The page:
Arkansas Tourism Alliance

Arkansas: Cherokees form new committee to fight Choctaw-backed anti-casino campaign in Pope County

Rendering for Cherokees' proposed Legends Resort & Casino in Pope County, Arkansas.
Reading time 1:45 min

Cherokee Nation Businesses is set to fight an anti-casino campaign against its proposed Legends Resort & Casino project in Pope County, Arkansas. Dustin McDaniel, attorney for the business arm of the Cherokee Nation, has partnered with Little Rock attorney David Couch to fire back: the lawyers announced on Tuesday the creation of a ballot question committee called the Arkansas Tourism Alliance.

The new committee is set to oppose anti-casino group Fair Play Arkansas, reports Arkansas Business. The Fair Play group is gathering signatures for a ballot measure that would remove Pope County from Amendment 100, the measure approved in 2018 to expand gaming in the state. It must submit 89,151 signatures by July 8 to make the November ballot.

According to McDaniel, the Arkansas Tourism Alliance will encourage voters not to sign the petition, arguing it threatens jobs and tourism revenue. It also aims “to educate voters on the true purpose and effect” of Fair Play Arkansas, which it accuses of being “merely a front for those who would rather see billions of dollars for Oklahoma and not Arkansas.”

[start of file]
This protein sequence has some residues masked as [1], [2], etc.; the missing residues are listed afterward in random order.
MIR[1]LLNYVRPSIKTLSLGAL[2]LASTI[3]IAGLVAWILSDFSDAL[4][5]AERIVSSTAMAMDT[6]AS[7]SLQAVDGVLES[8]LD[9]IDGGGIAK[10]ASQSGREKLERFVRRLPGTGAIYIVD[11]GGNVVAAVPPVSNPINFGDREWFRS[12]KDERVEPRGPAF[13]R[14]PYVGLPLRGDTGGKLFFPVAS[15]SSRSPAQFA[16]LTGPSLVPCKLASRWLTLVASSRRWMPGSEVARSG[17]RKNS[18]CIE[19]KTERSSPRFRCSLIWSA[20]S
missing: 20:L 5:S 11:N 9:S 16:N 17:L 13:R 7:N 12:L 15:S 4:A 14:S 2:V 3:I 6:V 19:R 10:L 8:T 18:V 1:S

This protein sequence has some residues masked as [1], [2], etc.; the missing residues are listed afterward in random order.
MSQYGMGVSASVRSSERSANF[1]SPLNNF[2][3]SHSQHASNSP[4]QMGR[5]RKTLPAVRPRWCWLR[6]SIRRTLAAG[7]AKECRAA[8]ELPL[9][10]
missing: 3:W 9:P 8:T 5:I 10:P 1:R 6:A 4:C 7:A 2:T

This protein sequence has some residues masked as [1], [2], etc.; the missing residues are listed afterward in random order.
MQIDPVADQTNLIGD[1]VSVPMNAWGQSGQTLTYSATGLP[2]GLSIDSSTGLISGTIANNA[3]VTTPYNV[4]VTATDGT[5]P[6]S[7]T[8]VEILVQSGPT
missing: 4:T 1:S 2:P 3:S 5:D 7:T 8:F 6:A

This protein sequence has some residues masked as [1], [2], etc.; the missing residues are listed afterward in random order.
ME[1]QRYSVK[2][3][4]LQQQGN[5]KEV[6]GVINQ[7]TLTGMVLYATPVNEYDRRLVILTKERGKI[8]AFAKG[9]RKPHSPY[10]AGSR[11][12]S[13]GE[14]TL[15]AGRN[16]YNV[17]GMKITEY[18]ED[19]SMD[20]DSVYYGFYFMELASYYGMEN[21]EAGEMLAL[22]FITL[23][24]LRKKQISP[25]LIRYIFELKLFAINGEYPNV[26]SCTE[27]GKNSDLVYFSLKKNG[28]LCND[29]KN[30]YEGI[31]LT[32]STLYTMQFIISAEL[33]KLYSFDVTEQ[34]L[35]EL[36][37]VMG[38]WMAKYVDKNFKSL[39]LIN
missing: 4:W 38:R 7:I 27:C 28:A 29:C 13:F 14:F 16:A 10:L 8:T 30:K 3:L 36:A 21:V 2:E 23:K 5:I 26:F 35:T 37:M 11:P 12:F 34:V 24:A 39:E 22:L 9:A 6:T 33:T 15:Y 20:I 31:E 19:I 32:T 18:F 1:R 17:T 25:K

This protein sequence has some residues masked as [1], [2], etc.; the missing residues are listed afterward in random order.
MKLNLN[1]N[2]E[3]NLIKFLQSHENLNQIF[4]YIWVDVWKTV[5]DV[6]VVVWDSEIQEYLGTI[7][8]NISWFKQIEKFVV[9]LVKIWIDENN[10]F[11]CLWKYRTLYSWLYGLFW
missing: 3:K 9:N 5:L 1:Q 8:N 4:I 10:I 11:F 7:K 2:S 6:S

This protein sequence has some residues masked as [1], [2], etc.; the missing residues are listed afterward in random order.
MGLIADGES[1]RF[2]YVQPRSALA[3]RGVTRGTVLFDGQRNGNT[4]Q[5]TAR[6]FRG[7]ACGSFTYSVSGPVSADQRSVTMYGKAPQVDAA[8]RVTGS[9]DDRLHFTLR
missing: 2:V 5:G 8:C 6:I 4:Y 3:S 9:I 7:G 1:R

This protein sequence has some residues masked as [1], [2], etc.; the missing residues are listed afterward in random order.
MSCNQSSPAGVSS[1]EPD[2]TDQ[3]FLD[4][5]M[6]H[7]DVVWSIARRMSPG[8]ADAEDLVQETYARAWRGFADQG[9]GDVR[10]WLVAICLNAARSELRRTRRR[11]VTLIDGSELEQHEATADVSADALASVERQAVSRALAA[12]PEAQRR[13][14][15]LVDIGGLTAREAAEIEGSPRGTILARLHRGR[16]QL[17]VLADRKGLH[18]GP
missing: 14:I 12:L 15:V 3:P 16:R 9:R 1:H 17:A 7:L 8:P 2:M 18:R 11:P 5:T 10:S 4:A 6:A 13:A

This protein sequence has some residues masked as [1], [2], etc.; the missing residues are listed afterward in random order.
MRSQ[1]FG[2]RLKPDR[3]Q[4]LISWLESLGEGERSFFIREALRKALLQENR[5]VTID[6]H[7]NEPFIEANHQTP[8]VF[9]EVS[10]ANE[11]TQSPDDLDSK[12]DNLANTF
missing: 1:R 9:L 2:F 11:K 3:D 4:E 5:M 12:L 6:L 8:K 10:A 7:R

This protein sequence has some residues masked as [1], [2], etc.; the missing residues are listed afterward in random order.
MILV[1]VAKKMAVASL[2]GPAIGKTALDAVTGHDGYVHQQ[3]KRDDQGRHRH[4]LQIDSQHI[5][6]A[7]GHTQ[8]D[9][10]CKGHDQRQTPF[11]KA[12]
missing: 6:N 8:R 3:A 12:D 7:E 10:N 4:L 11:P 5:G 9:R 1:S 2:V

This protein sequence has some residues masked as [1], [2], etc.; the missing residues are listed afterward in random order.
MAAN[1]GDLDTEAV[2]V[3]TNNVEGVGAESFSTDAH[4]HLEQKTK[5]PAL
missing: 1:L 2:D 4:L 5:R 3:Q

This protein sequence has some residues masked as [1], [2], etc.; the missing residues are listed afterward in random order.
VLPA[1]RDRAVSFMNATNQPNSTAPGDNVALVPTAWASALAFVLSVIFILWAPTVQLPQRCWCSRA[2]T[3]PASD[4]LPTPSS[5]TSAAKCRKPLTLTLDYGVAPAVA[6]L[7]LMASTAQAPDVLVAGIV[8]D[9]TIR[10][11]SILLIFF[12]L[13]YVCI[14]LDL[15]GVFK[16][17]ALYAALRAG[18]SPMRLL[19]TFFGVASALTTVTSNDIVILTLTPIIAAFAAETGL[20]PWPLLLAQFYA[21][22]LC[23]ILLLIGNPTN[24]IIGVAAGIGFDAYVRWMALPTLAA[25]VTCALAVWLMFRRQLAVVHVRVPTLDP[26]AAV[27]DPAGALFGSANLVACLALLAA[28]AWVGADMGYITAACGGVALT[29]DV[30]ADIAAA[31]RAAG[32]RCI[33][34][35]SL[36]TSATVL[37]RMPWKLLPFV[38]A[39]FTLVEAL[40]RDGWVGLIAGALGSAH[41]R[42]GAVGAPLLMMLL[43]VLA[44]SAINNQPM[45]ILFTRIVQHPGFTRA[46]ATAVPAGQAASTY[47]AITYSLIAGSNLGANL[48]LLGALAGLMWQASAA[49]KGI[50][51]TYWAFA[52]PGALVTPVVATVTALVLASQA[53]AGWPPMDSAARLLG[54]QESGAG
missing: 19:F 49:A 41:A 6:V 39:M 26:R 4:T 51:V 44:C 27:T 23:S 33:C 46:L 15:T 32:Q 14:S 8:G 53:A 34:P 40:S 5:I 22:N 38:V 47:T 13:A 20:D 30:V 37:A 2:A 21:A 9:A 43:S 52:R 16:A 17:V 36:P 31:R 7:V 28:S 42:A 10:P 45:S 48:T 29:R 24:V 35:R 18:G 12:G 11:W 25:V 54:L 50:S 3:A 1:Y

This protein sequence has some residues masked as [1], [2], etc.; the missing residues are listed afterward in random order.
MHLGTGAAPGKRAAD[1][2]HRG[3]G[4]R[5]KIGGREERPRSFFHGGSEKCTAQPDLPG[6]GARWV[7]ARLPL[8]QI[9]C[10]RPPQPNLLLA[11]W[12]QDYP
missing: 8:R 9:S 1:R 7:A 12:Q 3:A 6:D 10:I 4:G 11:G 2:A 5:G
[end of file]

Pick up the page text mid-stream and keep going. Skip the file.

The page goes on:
Arkansas Times claims there is a “high-dollar battle” underway over the proposed amendment to strip the state constitution of authorization of a casino in the county. The first campaign finance report for the Arkansas Tourism Alliance shows more than $1 million in cash on hand, all from the Cherokee Nation.

“Fair Play for Arkansas was formed to eliminate the Pope County casino license and is funded entirely by an out-of-state casino operator that was unsuccessful in its own pursuit of the license,” the Cherokee Nation-backed committee claims, in reference to Choctaw Nation.

Fair Play Arkansas has long argued that Pope County never wanted a casino, given a majority of voters in the county opposed the 2018 amendment that expanded gaming in the state. Last month, the group announced that Oklahoma-based Choctaw Nation, a Cherokees rival, was providing financial support and other resources for their campaign.

Choctaw Nation is not foreign to the Pope County project: the tribe had been part of the license application which, in the end, was awarded to the Cherokees. Choctaws have also been linked to anti-casino justices of peace, reports Arkansas Business, with Pope County Judge Ben Cross accusing them in December of colluding to disrupt casino plans.

Amendment 100 authorized in 2018 four casinos in different parts of the state, three of them now in operation in West Memphis, Pine Bluff and Hot Springs. Meanwhile, Pope County has been embroiled in a prolonged court battle over the permit, pending litigation, between Cherokees and rival operator Gulfside Casino Partnership.

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